This has been weighing heavily on my mind, and I don’t particularly like a lot of what I am hearing. It seems like everyone with a computer and access to the internet is weighing in on the whole aggression thing. Unfortunately it seems like supporting a position on the use of aggressive fire ground tactics is a no win situation. The use of aggressive tactics on the fire ground is being discussed as if aggression were an attitude or political affiliation, and not for what it is, a mode of operation. Firefighters involved in this discussion are being forced to choose sides. They are either trying to validate what they are doing, right, wrong, or otherwise. They are trying to sell what they believe should be done. Or they are sounding off just to be heard, in hopes of being associated with the cool kids.
Aggression on the fire ground has killed; too much aggression, and lack of. To get back on track, what we need to do is start focusing on the quality of aggressive tactics, and not just the commitment to being aggressive. Aggressive tactics are like a gun. In the hands of a trained professional, aggressive tactics will save lives and property. However when used by untrained and inexperienced firefighters, they can be deadly. To be successful and survive, firefighters must maintain an aggressive posture. Expecting firefighters to always be “safe” on the fire ground, and then expecting them to kick into an aggressive mode when, and only when there is a savable life, is a losing proposition.
We must all realize that firefighting is not safe. Soldiers, Police Officers, Ice Road Truckers, and Firefighters must confront risks to be successful. Every person who chooses to be involved with fighting fire needs to understand the risks involved. They must also commit to doing everything they can do before, during, and after to minimize the negative impact that risks can have on firefighters. This means a commitment to training, learning, self discipline, and losing the egos. Additionally we must train fire officers and firefighters on the difference between sensible acceptable aggression, and reckless aggression.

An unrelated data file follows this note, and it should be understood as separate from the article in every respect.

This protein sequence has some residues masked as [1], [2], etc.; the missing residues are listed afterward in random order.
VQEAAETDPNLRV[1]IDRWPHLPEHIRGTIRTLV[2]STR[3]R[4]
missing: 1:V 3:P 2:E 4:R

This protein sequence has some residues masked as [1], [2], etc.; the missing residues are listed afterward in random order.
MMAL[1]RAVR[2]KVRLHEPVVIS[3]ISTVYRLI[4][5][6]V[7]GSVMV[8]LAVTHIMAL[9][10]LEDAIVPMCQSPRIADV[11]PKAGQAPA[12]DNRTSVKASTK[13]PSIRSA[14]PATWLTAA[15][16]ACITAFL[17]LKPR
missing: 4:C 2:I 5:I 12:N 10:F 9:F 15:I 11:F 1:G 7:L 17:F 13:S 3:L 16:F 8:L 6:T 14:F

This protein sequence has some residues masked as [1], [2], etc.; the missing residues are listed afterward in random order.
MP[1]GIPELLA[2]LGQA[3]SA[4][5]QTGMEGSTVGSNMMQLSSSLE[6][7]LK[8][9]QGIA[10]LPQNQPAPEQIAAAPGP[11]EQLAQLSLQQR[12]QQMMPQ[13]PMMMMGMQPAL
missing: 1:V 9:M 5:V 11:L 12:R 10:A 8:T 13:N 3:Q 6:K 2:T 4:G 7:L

Sensible aggression should be viewed as positive. Sensible aggression has strategic objectives; rescue, fire extinguishment, ventilation, etc. Sensible aggression is managed. There is command and control, accountability, and operations are based on established fire operations guidelines. Sensible aggression is risk regulated; not risk avoidance, but risk management. Sensible aggression is supported. Fire flows are based on the demands of the fire, not the ease of deployment. Effective fire ground communications are established and maintained. There are sufficient resources to support the chosen mode of operations. All operations are governed by the capabilities and limitations of the resources on scene.
Reckless aggression should be discouraged. Reckless aggression favors the “farther and deeper first” mentality. Reckless aggression cultures support an “it’s all about us attitude”, and “we don’t need any help” mind-set. Reckless aggression is attacking without a plan. It’s the mind-set that because it has worked before, it will work this time. Reckless aggression is based on being lucky and not good. Unfortunately reckless aggression has given aggression on the fire ground a bad rap.
Sensitizing firefighters towards aggression alone may cause more harm than good. In order to salvage the reputation of aggressive tactics, we must first stop recognizing reckless aggression as heroic and honorable. Too often we associate aggression alone as a trait of good firemen, yet we fail to look at the quality, justification and potential consequences associated with their reckless aggressiveness. Let’s face it, carelessness is often mistaken for aggression, it all depends on the outcome. Instead of fearing aggressive tactics, let’s embrace aggression and train firefighters on sensible aggression, and instill the belief that firefighters that attack with a sensible level of aggression can change the game…and they will save lives.